AARP Eye Center
Imagine you were suffering from a terminal illness and a treatment could boost your immune system to help fight the disease. The drug would not be a cure, may extend your life by about 4 months and costs $93,000 per patient.
Would you take it?
The treatment does exist and it soon may be a viable option for many older men with prostate cancer.
Medicare officials announced Wednesday that the agency is moving toward paying for Provenge, the first cancer treatment vaccine. The final decision comes in June. (The Food and Drug Administration approved the therapy last year.)
Average results from early clinical trials showed men with advanced prostate cancer who took the drug lived up to 4.5 months longer - some actually lived a few years longer.
The treatment is not without controversy. Price aside, the drug's nomenclature is tricky: Most "vaccines" are given to prevent illness or disease. Provenge is more of a therapeutic vaccine and could actually be considered a cancer treatment. ( How Provenge works.)
As more people learn about palliative care and more hospitals embrace this end-of-life approach, some critics question if an extra few months of life is worth the cost and time taken for the treatment. Provenge isn't a cure, after all. Even patients who live years after taking the therapy still have cancer. (Actually, if there was a such thing as non-palliative, palliative care, Provenge would fit the bill.)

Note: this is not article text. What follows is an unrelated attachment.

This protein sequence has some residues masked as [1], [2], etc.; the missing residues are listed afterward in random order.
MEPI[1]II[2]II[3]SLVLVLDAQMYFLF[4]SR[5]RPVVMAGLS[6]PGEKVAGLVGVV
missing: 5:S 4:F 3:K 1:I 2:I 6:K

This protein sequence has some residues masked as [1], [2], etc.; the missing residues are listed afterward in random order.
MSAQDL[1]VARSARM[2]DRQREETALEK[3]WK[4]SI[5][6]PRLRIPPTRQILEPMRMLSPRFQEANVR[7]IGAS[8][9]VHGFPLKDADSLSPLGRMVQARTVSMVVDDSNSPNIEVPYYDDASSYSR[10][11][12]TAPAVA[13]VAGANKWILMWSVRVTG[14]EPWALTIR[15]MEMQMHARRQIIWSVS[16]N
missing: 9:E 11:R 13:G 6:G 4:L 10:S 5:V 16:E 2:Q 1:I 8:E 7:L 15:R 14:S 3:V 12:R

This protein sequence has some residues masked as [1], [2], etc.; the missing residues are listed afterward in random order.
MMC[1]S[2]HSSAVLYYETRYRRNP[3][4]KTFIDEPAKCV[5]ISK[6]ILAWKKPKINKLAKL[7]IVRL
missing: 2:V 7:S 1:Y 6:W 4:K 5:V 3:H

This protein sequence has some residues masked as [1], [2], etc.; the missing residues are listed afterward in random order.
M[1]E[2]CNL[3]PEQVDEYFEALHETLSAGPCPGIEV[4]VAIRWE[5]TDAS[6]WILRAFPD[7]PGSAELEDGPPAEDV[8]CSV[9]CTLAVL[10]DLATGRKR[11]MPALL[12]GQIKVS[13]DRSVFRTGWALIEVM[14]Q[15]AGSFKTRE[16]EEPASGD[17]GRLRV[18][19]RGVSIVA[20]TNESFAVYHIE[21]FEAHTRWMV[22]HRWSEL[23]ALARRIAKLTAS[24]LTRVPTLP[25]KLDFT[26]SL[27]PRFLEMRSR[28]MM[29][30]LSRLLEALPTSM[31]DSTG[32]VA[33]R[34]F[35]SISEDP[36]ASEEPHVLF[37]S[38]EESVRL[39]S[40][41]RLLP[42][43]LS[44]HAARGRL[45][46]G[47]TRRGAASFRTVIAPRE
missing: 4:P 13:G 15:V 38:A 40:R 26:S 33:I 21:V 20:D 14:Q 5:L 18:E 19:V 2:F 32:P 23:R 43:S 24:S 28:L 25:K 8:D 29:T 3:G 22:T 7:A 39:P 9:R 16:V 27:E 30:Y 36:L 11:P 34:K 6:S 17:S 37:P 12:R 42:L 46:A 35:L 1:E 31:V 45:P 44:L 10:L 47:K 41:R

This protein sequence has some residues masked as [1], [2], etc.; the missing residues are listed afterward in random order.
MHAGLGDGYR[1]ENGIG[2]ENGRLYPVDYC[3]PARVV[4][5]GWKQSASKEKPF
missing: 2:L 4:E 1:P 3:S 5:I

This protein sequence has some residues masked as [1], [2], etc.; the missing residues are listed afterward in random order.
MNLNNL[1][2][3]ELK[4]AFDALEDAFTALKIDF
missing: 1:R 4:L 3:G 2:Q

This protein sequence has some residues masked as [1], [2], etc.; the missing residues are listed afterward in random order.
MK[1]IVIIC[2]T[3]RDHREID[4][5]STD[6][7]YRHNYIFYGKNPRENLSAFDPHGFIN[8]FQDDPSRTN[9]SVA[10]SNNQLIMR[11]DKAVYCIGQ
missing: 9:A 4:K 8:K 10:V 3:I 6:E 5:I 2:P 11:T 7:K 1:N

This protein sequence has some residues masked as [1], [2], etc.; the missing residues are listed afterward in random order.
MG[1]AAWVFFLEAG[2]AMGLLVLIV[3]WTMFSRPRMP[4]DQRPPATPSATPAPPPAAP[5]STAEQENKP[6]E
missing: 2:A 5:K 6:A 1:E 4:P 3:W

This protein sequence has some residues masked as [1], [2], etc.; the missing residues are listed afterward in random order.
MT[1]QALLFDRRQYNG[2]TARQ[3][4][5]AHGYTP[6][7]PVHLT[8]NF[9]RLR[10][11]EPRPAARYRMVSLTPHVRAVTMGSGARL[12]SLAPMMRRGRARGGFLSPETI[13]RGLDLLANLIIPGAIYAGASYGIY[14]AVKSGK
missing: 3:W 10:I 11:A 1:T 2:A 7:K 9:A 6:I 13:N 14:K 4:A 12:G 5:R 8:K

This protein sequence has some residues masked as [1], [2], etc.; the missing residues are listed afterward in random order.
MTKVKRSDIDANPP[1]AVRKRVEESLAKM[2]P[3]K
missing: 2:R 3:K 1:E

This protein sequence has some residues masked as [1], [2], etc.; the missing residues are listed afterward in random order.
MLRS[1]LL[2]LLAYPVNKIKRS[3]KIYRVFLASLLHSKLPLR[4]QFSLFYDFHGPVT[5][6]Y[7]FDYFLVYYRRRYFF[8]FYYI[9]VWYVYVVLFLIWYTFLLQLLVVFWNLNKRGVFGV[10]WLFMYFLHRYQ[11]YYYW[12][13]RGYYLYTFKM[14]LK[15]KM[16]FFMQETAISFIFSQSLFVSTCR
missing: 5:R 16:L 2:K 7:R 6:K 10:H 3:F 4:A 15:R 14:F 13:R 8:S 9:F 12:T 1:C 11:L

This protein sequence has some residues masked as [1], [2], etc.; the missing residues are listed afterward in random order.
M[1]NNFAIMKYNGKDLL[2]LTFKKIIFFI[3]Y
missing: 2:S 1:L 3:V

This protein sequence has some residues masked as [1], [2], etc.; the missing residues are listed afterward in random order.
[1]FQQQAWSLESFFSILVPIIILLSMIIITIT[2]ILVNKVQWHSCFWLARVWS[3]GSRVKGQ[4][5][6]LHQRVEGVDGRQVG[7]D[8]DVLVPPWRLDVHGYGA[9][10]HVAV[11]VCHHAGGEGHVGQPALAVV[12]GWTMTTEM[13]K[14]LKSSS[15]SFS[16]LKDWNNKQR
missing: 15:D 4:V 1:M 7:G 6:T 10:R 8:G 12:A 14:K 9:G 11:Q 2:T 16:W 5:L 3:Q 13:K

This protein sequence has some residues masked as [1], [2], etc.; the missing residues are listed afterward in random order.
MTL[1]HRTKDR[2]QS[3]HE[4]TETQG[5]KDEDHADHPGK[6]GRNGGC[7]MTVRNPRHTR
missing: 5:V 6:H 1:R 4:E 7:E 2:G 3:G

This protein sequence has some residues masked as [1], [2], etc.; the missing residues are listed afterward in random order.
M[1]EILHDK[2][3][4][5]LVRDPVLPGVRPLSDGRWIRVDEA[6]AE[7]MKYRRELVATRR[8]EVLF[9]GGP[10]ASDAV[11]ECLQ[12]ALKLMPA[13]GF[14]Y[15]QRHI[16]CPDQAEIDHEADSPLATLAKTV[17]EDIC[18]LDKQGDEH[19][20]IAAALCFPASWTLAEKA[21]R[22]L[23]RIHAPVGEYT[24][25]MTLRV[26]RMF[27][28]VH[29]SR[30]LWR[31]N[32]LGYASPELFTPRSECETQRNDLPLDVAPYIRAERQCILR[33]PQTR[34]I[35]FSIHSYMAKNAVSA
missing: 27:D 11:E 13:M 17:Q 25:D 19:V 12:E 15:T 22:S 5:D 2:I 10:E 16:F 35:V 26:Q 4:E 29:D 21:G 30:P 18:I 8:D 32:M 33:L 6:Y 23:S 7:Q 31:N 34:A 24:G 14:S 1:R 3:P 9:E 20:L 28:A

But for many, four months is four months they may not have had without the treatment. That extra time may determine whether a terminally ill patient gets to see their child walk down the aisle or graduate. Or a chance to eke out a few more precious moments with a grandchild. Or a chance to witness the craziness that is this year's NCAA basketball tournament. Or a chance to see who wins "Dancing with the Stars." (Don't laugh. Dancing is kind of a big deal, people.)
Again, four months ... is four months.
Making the decision to begin or end therapy is never an easy one. It's a very personal decision that should always come after careful consideration.
What do you think?